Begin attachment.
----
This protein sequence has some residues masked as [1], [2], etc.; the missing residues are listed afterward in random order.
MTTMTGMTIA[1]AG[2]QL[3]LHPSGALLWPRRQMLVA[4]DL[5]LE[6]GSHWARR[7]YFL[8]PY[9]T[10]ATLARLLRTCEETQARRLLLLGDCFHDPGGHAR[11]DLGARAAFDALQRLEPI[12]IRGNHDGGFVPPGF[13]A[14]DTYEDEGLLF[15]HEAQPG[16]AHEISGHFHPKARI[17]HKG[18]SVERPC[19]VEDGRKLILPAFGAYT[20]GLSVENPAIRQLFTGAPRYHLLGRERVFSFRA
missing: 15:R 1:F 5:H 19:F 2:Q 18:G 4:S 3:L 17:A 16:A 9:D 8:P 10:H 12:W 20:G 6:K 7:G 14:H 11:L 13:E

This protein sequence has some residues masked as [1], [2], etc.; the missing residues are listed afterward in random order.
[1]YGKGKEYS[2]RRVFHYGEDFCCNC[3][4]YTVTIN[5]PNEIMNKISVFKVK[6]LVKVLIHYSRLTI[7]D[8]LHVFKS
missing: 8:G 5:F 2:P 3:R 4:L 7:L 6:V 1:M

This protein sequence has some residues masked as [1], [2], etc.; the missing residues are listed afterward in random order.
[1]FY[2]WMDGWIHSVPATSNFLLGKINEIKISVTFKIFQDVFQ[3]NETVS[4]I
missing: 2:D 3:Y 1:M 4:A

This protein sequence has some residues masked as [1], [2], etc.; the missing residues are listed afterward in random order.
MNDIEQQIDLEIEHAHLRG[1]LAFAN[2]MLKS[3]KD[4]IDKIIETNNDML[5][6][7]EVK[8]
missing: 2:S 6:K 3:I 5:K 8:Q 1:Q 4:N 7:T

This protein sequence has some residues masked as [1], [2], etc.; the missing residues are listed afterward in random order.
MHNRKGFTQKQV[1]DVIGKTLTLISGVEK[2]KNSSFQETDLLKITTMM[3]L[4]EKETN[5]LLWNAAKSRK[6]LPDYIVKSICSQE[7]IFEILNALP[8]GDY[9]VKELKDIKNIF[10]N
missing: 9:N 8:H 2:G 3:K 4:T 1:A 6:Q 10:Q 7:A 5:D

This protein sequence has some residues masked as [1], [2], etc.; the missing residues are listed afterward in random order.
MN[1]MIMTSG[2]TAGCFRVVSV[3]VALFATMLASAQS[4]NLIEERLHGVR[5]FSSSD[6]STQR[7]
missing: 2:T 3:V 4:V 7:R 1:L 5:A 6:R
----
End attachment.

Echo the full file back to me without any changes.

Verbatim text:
This protein sequence has some residues masked as [1], [2], etc.; the missing residues are listed afterward in random order.
MTTMTGMTIA[1]AG[2]QL[3]LHPSGALLWPRRQMLVA[4]DL[5]LE[6]GSHWARR[7]YFL[8]PY[9]T[10]ATLARLLRTCEETQARRLLLLGDCFHDPGGHAR[11]DLGARAAFDALQRLEPI[12]IRGNHDGGFVPPGF[13]A[14]DTYEDEGLLF[15]HEAQPG[16]AHEISGHFHPKARI[17]HKG[18]SVERPC[19]VEDGRKLILPAFGAYT[20]GLSVENPAIRQLFTGAPRYHLLGRERVFSFRA
missing: 15:R 1:F 5:H 19:F 2:Q 18:G 4:S 3:L 17:A 16:A 9:D 8:P 10:H 12:W 20:G 6:K 7:G 14:H 11:L 13:E

This protein sequence has some residues masked as [1], [2], etc.; the missing residues are listed afterward in random order.
[1]YGKGKEYS[2]RRVFHYGEDFCCNC[3][4]YTVTIN[5]PNEIMNKISVFKVK[6]LVKVLIHYSRLTI[7]D[8]LHVFKS
missing: 8:G 5:F 2:P 3:R 4:L 7:L 6:V 1:M

This protein sequence has some residues masked as [1], [2], etc.; the missing residues are listed afterward in random order.
[1]FY[2]WMDGWIHSVPATSNFLLGKINEIKISVTFKIFQDVFQ[3]NETVS[4]I
missing: 2:D 3:Y 1:M 4:A

This protein sequence has some residues masked as [1], [2], etc.; the missing residues are listed afterward in random order.
MNDIEQQIDLEIEHAHLRG[1]LAFAN[2]MLKS[3]KD[4]IDKIIETNNDML[5][6][7]EVK[8]
missing: 2:S 6:K 3:I 5:K 8:Q 1:Q 4:N 7:T

This protein sequence has some residues masked as [1], [2], etc.; the missing residues are listed afterward in random order.
MHNRKGFTQKQV[1]DVIGKTLTLISGVEK[2]KNSSFQETDLLKITTMM[3]L[4]EKETN[5]LLWNAAKSRK[6]LPDYIVKSICSQE[7]IFEILNALP[8]GDY[9]VKELKDIKNIF[10]N
missing: 9:N 8:H 2:G 3:K 4:T 1:A 6:Q 10:Q 7:A 5:D

This protein sequence has some residues masked as [1], [2], etc.; the missing residues are listed afterward in random order.
MN[1]MIMTSG[2]TAGCFRVVSV[3]VALFATMLASAQS[4]NLIEERLHGVR[5]FSSSD[6]STQR[7]
missing: 2:T 3:V 4:V 7:R 1:L 5:A 6:R